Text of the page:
Joanna Penn does this very well with her blog on JFPenn.com, where she writes very readable articles about strange and sometimes macabre things in interesting places around the world (“14 Weird And Wonderful Places To See In Spain”, for instance, or “12 Of The World’s Best Anatomical Museums”): this ties in well with the dark thriller nature of her fiction, and with the international locations used.

Blogging isn’t going to bring you an audience overnight, though, especially if you’re a fiction author. As Jane Friedman explains in How to Start Blogging: A Definitive Guide for Authors:

Fiction writers can have successful blogs as well, especially if they’re able to focus on a specific topic, theme, or subgenre—in other words, a particular cohort of readers. But I find it most difficult for unpublished novelists to gain traction with an author blog; only after the novelist has built a name for herself does a blog readership tend to develop. With nonfiction authors, the opposite is the case: blogging can help build a platform that leads to a book deal.

Further reading:

Is Blogging a Good Use of Your Writing Time?, Debbie Young, Self Publishing Advice (from ALLi)

This is another great round-up post from ALLi, featuring lots of members’ stories about why blogging has been worthwhile for them (though not necessarily in terms of book sales). There are some good tips in here, too.

#5: Paying for Advertising on Facebook or Amazon

Paid advertising can be a good shortcut if you don’t have a lot of time … though keep in mind that wherever you advertise, you’ll have to spend some time (possibly quite a lot!) getting to grips both with the technicalities of it, and with the art of crafting good ad copy.

As the reedsy blog explains:

Like any other advertising platform, the AMS platform comes with its own challenges and learning curve. And like any other platform, success largely depends on data analysis and iteration.

Some authors feel quite uneasy at the idea of advertising, either because it feels overly commercial, or because it involves handing over money! If you can get advertising working well for you and your books, though, you’re investing money in order to make more – and frankly, if you could pay $10 to make $20 back, why wouldn’t you?

With advertising, though, you do need to be prepared to for your ads to be unprofitable initially, so make sure you’re only spending money that you can afford to lose. You’ll also need to be comfortable with analysing the data from your ads: Brian Meeks’ book Mastering Amazon Ads is great on this. Once you’ve read the book, you’ll also want to join his very helpful and active Facebook group, Mastering Amazon Ads: An Author’s Guide – Beta Group.)

Further Reading

Advertising For Authors With Mark Dawson, Joanna Penn, The Creative Penn

This podcast interview (with full transcript) explains how to use Facebook and Amazon ads effectively, with lots of concrete tips about things like finding keywords and how to know if you’re actually making any profit. Mark Dawson has a (huge, pricy!) course about running ads, and really knows his stuff, so this podcast is well worth a listen or read.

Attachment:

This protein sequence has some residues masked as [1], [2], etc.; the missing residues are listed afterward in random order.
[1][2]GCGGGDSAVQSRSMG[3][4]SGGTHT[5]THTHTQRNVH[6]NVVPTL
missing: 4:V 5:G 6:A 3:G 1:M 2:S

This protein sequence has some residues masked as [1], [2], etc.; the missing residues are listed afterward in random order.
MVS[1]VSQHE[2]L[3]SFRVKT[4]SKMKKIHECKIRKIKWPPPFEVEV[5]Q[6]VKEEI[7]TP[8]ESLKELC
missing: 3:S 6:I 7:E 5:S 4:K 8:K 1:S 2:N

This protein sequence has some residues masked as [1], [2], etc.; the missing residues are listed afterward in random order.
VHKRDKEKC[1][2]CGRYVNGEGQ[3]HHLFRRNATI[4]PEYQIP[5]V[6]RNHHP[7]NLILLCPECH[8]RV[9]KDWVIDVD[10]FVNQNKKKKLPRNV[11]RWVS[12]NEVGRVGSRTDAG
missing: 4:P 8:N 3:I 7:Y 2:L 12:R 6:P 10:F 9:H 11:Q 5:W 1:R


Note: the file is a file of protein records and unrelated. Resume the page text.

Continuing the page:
#6: Paying for Advertising on an Email List

Before Facebook and Amazon ads were really part of the self-publishing scene, authors advertised through email lists – and of course many still do.  This can be a great way to give your novel a big boost in sales, though it does come at a price.

The largest and most popular of the email lists is BookBub: you have to submit your novel and hope they’ll give you a slot (and a lot of people get rejected time and time again). It costs a lot to advertise on BookBub, especially if you write in a popular genre. A $0.99 thriller, for instance, will cost you $588 to advertise.

There are plenty of cheaper email lists around (you can find a list of them on the Self Publishing Review blog here) – so you may want to try these first while you fine-tune your blurb and gather more reviews for your novels.

Further Reading:

Promoting Your Self-Publishing Book With BookBub, Eva Melusine Thieme

This detailed article explains how BookBub works, and gives tips on how to at least make your money back if you do get accepted (BookBub only accept 10 – 20% of submissions).

#7: Using Your Own Email List

I’m sure you’ll have come across the advice to build an email list of readers. It’s excellent advice, and of course marketing to your own dedicated fans will always be more effective than promoting your novel to the masses.

As Nick Stephenson puts it:

Collecting readers’ email addresses isn’t as difficult or intimidating as many people think. There are a ton of people out there who would love to find out about your next book, but simply don’t know how to go about it. Your job is to make it easy for them, give them a reason to trust you with their email, and then honour that relationship.

The big drawback here, though, is that it’s hard to build your email list when you don’t yet have many (or any!) readers. Many authors will give away a freebie, like a novella or even a whole novel, to new subscribers – but this is also tricky if you’ve only written one or two novels.

I’d see your own email list, then, as something to use in conjunction with at least one of the other methods – at least until you have a few hundred or even a few thousand subscribers.

Further Reading:

How To Grow Your Fiction Email List Subscribers. My Own Case Study, Joanna Penn, The Creative Penn

Although this post dates from 2015, it’s packed with information that’s still useful and relevant. If you’re just getting started with creating your own email list, this is a good place to begin: Joanna includes examples of how she uses an ad in the front (not just the back!) of her ebooks to encourage people to join her email list.

 

Finally, whichever method you choose, do make sure you set aside time for marketing, as well as for writing more fiction.

I know how hard this can be! Back in June 2016, I reviewed five books about book marketing and I have to confess that I’ve only made sporadic process in marketing my novels since then. I have, at least, brought out the third novel in my Lycopolis trilogy, and got a short story and a novella nearly ready to go as freebies – so hopefully by the end of 2018, I’ll have plenty of marketing progress to share with you.

This year, I’m making time to market by setting aside couple of focused hours each week (7 am – 9 am on a Sunday morning). If, like me, you can only spend a couple of hours on marketing each week, you may need to accept it’ll take a while to see progress … but even small steps add up.